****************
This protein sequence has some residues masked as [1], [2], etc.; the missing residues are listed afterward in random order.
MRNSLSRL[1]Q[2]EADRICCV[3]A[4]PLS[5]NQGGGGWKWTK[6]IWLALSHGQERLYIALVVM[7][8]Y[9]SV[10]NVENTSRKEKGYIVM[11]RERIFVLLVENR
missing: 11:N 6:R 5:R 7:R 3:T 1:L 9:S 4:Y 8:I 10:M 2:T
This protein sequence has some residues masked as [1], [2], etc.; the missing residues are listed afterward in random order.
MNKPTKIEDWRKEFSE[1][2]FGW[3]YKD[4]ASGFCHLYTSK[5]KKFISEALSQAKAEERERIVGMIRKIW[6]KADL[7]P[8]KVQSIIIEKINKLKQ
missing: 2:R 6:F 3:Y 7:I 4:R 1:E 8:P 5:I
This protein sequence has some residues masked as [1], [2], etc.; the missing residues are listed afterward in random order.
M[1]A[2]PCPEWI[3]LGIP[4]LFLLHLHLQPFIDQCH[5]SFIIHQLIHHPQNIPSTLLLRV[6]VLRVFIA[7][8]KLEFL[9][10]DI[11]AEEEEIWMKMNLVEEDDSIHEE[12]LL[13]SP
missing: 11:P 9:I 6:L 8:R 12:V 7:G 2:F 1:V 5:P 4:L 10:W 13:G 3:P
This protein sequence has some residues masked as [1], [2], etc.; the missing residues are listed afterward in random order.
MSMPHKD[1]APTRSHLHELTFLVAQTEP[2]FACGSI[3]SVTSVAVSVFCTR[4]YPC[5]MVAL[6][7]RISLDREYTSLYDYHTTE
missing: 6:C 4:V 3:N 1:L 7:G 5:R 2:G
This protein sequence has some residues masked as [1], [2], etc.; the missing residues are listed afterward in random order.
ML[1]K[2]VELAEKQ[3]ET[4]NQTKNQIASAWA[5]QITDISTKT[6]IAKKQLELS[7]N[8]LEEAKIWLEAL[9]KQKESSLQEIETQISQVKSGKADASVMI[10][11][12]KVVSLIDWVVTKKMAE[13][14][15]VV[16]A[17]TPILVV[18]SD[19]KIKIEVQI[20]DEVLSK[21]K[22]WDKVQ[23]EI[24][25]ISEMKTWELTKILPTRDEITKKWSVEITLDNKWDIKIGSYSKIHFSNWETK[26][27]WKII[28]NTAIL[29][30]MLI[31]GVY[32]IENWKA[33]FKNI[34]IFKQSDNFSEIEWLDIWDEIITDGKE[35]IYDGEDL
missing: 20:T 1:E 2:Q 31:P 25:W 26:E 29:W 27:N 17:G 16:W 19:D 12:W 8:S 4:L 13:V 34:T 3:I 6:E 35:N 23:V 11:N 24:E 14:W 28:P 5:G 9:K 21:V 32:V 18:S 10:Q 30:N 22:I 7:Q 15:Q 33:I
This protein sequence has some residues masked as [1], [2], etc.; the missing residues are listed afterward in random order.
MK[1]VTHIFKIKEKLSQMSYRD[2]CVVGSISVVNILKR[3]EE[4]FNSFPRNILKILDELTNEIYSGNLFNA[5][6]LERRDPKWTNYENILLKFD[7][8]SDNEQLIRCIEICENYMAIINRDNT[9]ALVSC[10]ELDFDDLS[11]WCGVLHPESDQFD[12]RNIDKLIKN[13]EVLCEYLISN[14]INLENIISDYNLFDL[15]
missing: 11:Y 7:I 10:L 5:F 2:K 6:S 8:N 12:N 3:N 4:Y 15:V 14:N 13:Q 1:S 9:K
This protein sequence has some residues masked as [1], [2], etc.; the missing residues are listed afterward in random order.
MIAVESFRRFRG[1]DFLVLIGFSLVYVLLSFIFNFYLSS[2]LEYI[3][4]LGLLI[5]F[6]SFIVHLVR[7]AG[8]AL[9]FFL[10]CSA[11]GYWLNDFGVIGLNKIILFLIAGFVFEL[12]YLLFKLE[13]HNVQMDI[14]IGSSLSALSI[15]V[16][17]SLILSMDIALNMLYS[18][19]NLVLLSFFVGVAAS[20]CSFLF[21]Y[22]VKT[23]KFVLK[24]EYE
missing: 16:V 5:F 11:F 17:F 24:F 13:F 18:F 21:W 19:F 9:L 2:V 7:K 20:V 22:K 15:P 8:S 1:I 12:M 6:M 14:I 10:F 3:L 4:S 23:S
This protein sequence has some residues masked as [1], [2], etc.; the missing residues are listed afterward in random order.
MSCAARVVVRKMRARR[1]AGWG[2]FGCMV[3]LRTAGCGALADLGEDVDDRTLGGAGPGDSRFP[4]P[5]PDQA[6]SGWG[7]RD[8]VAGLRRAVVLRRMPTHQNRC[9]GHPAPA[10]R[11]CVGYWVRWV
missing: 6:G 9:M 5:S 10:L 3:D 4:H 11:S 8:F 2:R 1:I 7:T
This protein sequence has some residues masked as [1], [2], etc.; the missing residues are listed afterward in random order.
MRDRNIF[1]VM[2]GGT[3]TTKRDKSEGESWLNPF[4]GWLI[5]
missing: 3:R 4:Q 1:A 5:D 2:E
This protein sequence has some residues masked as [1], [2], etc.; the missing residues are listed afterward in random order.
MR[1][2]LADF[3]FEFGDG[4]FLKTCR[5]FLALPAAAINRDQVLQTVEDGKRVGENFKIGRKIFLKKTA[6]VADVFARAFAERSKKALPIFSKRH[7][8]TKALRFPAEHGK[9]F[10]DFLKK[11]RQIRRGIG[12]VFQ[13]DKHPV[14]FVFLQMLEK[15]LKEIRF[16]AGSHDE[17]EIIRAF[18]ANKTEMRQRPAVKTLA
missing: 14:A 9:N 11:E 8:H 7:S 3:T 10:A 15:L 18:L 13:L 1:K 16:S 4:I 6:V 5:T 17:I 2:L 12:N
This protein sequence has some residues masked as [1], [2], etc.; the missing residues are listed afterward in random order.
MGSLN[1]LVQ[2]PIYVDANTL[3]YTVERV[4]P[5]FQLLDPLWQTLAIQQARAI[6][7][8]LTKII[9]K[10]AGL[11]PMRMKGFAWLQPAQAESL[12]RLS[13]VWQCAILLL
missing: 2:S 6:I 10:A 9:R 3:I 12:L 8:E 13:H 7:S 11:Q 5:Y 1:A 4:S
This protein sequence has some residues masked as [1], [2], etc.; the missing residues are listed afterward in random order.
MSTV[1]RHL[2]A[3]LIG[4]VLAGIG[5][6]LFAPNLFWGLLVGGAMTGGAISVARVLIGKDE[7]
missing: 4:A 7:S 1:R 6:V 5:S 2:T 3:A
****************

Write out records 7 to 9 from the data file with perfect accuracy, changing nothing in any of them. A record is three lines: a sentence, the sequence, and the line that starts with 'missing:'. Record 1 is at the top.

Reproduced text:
This protein sequence has some residues masked as [1], [2], etc.; the missing residues are listed afterward in random order.
MIAVESFRRFRG[1]DFLVLIGFSLVYVLLSFIFNFYLSS[2]LEYI[3][4]LGLLI[5]F[6]SFIVHLVR[7]AG[8]AL[9]FFL[10]CSA[11]GYWLNDFGVIGLNKIILFLIAGFVFEL[12]YLLFKLE[13]HNVQMDI[14]IGSSLSALSI[15]V[16][17]SLILSMDIALNMLYS[18][19]NLVLLSFFVGVAAS[20]CSFLF[21]Y[22]VKT[23]KFVLK[24]EYE
missing: 16:V 5:F 11:F 17:F 24:F 13:F 18:F 21:W 19:F 9:L 2:V 7:K 20:V 22:K 15:P 8:S 1:I 12:M 6:M 14:I 10:F 3:L 4:S 23:S
This protein sequence has some residues masked as [1], [2], etc.; the missing residues are listed afterward in random order.
MSCAARVVVRKMRARR[1]AGWG[2]FGCMV[3]LRTAGCGALADLGEDVDDRTLGGAGPGDSRFP[4]P[5]PDQA[6]SGWG[7]RD[8]VAGLRRAVVLRRMPTHQNRC[9]GHPAPA[10]R[11]CVGYWVRWV
missing: 6:G 9:M 5:S 10:L 3:D 4:H 11:S 8:F 2:R 1:I 7:T
This protein sequence has some residues masked as [1], [2], etc.; the missing residues are listed afterward in random order.
MRDRNIF[1]VM[2]GGT[3]TTKRDKSEGESWLNPF[4]GWLI[5]
missing: 3:R 4:Q 1:A 5:D 2:E